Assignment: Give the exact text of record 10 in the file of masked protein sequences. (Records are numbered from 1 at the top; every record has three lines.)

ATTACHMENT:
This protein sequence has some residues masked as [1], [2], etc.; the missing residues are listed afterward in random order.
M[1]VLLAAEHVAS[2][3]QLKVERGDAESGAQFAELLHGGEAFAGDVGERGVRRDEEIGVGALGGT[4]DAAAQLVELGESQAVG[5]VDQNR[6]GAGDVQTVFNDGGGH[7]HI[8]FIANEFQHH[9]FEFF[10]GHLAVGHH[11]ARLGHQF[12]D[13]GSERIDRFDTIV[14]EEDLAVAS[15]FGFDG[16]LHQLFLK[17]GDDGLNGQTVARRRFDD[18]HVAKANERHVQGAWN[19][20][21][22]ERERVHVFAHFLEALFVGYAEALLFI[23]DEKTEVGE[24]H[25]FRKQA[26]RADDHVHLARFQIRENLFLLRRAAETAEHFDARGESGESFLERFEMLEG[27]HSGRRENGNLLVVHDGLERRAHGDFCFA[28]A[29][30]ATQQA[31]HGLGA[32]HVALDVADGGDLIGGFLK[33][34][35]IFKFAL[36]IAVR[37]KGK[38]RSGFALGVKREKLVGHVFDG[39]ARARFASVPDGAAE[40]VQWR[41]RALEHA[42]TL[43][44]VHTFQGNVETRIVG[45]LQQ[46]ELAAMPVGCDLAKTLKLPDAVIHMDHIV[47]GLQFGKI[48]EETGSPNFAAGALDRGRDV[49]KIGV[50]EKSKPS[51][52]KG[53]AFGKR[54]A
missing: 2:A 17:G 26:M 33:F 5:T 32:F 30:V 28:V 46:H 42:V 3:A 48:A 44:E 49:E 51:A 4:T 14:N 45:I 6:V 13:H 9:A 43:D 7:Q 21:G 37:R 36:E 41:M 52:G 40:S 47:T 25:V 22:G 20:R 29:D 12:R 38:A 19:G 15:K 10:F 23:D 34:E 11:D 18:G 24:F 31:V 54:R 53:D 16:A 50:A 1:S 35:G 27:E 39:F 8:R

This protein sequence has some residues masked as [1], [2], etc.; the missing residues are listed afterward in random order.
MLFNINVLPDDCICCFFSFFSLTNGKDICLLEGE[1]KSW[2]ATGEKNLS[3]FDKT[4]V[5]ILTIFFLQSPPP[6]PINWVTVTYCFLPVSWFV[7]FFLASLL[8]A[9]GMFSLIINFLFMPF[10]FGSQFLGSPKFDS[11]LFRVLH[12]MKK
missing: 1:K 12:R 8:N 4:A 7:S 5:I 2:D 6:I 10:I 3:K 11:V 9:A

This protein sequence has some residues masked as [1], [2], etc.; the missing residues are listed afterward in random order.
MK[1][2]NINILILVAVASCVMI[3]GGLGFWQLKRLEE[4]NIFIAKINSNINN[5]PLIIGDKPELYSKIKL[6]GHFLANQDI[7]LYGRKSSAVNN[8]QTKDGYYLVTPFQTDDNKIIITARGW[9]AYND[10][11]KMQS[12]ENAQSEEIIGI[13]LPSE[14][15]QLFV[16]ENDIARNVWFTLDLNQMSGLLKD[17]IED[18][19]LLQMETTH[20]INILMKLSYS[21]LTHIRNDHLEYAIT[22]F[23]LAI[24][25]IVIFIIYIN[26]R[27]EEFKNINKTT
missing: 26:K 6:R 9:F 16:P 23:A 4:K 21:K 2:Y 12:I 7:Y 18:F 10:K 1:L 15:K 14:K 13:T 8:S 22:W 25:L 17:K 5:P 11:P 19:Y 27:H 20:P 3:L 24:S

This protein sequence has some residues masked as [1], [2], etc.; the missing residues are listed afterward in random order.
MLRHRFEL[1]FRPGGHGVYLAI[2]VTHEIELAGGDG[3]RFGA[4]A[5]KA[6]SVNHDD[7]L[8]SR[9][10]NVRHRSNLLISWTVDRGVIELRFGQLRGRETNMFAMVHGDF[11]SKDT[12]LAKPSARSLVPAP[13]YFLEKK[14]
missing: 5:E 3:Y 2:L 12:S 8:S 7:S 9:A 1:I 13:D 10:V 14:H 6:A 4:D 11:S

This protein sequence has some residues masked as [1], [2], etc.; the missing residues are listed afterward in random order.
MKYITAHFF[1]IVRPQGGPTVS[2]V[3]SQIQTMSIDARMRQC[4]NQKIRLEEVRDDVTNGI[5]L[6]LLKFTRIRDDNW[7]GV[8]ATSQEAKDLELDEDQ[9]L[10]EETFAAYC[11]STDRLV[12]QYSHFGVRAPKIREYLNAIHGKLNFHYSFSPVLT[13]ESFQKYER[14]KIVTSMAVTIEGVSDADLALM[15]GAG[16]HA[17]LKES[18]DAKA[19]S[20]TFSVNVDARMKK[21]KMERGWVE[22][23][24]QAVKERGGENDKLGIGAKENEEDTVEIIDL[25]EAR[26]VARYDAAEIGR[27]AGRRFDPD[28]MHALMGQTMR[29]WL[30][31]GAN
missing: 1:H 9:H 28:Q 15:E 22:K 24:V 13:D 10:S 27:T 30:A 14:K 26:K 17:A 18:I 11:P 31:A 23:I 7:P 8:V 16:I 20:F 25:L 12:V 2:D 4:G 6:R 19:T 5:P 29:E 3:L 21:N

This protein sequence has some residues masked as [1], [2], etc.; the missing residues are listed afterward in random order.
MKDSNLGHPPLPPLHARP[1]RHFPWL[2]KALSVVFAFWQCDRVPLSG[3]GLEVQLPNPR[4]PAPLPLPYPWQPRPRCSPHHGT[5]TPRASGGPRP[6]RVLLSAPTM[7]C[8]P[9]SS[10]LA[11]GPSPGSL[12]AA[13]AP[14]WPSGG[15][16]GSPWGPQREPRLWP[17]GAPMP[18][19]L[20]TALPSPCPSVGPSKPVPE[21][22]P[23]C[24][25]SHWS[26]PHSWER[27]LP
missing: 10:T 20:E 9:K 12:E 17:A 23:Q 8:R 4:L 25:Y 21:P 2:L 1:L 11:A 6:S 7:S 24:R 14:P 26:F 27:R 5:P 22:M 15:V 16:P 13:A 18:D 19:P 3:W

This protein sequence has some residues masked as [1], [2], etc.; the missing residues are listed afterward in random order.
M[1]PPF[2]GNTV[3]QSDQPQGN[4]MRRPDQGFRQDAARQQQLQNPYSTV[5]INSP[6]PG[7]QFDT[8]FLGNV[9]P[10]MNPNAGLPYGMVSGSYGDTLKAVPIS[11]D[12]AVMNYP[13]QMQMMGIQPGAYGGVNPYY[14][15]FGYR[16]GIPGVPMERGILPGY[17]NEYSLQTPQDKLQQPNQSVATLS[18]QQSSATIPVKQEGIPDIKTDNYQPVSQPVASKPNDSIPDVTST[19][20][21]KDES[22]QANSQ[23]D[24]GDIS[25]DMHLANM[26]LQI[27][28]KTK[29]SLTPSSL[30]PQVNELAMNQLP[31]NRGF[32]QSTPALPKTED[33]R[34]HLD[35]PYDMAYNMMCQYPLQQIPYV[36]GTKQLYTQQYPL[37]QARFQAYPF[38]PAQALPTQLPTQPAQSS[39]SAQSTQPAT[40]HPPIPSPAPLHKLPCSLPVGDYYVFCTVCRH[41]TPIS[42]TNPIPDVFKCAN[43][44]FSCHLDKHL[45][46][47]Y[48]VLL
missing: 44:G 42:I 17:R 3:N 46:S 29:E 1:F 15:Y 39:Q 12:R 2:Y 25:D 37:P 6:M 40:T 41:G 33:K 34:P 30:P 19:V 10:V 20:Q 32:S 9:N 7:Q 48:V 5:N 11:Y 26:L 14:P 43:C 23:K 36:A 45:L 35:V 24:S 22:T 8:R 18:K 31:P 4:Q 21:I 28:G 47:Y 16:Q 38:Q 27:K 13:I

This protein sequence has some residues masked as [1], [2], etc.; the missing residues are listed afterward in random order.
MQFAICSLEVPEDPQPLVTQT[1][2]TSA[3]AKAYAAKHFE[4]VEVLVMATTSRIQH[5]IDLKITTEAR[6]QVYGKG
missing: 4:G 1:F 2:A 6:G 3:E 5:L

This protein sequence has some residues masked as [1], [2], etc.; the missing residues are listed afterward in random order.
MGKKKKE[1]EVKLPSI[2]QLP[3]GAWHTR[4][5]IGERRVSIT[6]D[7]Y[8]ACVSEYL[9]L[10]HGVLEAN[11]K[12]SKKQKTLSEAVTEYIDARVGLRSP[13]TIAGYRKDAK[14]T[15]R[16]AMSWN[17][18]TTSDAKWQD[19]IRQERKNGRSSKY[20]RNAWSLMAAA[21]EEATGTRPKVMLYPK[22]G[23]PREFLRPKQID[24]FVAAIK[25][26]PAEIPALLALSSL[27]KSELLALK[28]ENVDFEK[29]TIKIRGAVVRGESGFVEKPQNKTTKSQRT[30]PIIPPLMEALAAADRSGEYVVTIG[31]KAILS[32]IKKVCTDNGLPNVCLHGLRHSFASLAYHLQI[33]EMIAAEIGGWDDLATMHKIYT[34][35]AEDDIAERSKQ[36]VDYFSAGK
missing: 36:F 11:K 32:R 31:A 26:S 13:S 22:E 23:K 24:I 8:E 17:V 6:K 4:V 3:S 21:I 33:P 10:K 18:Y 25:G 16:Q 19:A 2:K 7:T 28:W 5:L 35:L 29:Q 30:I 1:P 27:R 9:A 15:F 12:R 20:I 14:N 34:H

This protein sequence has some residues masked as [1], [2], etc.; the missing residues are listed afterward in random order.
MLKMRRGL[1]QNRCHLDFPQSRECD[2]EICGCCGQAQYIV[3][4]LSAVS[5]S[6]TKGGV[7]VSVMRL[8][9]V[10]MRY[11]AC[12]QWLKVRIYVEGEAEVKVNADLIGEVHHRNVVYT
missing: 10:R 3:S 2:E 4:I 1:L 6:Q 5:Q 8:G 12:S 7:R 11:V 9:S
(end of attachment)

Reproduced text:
This protein sequence has some residues masked as [1], [2], etc.; the missing residues are listed afterward in random order.
MLKMRRGL[1]QNRCHLDFPQSRECD[2]EICGCCGQAQYIV[3][4]LSAVS[5]S[6]TKGGV[7]VSVMRL[8][9]V[10]MRY[11]AC[12]QWLKVRIYVEGEAEVKVNADLIGEVHHRNVVYT
missing: 10:R 3:S 2:E 4:I 1:L 6:Q 5:Q 8:G 12:S 7:R 11:V 9:S